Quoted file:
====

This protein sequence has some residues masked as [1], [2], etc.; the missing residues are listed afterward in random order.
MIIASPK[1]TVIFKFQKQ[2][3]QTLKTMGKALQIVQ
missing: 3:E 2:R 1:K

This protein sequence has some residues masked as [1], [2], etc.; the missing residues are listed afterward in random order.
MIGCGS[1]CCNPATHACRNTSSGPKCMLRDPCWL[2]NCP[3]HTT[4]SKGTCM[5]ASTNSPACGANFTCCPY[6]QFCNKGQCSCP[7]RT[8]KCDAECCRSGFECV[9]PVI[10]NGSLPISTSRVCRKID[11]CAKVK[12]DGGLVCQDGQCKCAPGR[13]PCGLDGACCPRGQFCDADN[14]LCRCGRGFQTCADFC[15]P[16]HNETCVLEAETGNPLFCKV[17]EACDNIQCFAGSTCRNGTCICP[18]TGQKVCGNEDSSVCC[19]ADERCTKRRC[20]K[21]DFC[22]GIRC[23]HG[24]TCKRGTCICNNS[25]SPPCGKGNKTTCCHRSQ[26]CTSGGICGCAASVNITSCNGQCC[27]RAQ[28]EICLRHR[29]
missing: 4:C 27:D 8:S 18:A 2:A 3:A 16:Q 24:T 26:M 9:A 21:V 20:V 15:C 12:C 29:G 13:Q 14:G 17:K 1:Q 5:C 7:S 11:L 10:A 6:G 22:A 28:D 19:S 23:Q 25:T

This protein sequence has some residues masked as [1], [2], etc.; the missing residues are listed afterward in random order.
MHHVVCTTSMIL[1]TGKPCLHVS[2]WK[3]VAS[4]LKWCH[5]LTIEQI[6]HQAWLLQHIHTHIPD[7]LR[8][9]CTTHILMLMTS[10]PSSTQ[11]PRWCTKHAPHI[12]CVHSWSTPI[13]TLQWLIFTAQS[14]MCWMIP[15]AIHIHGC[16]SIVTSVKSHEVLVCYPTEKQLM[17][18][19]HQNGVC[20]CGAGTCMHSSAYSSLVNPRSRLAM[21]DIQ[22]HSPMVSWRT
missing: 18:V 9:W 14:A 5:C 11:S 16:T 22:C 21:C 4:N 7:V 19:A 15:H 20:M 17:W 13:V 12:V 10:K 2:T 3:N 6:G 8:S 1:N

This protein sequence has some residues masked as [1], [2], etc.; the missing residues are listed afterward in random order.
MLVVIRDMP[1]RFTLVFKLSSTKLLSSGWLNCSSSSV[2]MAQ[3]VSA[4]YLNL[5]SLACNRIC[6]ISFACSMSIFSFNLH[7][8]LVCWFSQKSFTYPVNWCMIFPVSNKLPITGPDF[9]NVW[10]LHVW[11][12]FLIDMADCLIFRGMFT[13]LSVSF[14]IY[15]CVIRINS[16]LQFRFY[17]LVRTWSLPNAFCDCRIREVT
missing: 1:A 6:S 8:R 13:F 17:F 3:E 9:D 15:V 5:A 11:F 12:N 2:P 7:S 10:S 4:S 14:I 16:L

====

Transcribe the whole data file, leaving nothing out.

This protein sequence has some residues masked as [1], [2], etc.; the missing residues are listed afterward in random order.
MIIASPK[1]TVIFKFQKQ[2][3]QTLKTMGKALQIVQ
missing: 3:E 2:R 1:K

This protein sequence has some residues masked as [1], [2], etc.; the missing residues are listed afterward in random order.
MIGCGS[1]CCNPATHACRNTSSGPKCMLRDPCWL[2]NCP[3]HTT[4]SKGTCM[5]ASTNSPACGANFTCCPY[6]QFCNKGQCSCP[7]RT[8]KCDAECCRSGFECV[9]PVI[10]NGSLPISTSRVCRKID[11]CAKVK[12]DGGLVCQDGQCKCAPGR[13]PCGLDGACCPRGQFCDADN[14]LCRCGRGFQTCADFC[15]P[16]HNETCVLEAETGNPLFCKV[17]EACDNIQCFAGSTCRNGTCICP[18]TGQKVCGNEDSSVCC[19]ADERCTKRRC[20]K[21]DFC[22]GIRC[23]HG[24]TCKRGTCICNNS[25]SPPCGKGNKTTCCHRSQ[26]CTSGGICGCAASVNITSCNGQCC[27]RAQ[28]EICLRHR[29]
missing: 4:C 27:D 8:S 18:A 2:A 3:A 16:Q 24:T 26:M 9:A 21:V 20:V 15:C 12:C 29:G 13:Q 14:G 17:K 1:Q 5:C 7:S 11:L 10:A 6:G 22:A 28:D 19:S 23:Q 25:T

This protein sequence has some residues masked as [1], [2], etc.; the missing residues are listed afterward in random order.
MHHVVCTTSMIL[1]TGKPCLHVS[2]WK[3]VAS[4]LKWCH[5]LTIEQI[6]HQAWLLQHIHTHIPD[7]LR[8][9]CTTHILMLMTS[10]PSSTQ[11]PRWCTKHAPHI[12]CVHSWSTPI[13]TLQWLIFTAQS[14]MCWMIP[15]AIHIHGC[16]SIVTSVKSHEVLVCYPTEKQLM[17][18][19]HQNGVC[20]CGAGTCMHSSAYSSLVNPRSRLAM[21]DIQ[22]HSPMVSWRT
missing: 18:V 9:W 14:A 5:C 11:S 16:T 22:C 21:C 4:N 7:V 19:A 15:H 20:M 17:W 13:V 12:V 10:K 2:T 3:N 6:G 8:S 1:N

This protein sequence has some residues masked as [1], [2], etc.; the missing residues are listed afterward in random order.
MLVVIRDMP[1]RFTLVFKLSSTKLLSSGWLNCSSSSV[2]MAQ[3]VSA[4]YLNL[5]SLACNRIC[6]ISFACSMSIFSFNLH[7][8]LVCWFSQKSFTYPVNWCMIFPVSNKLPITGPDF[9]NVW[10]LHVW[11][12]FLIDMADCLIFRGMFT[13]LSVSF[14]IY[15]CVIRINS[16]LQFRFY[17]LVRTWSLPNAFCDCRIREVT
missing: 1:A 6:S 8:R 13:F 17:F 3:E 9:D 15:V 5:A 11:F 12:N 2:P 7:S 10:S 4:S 14:I 16:L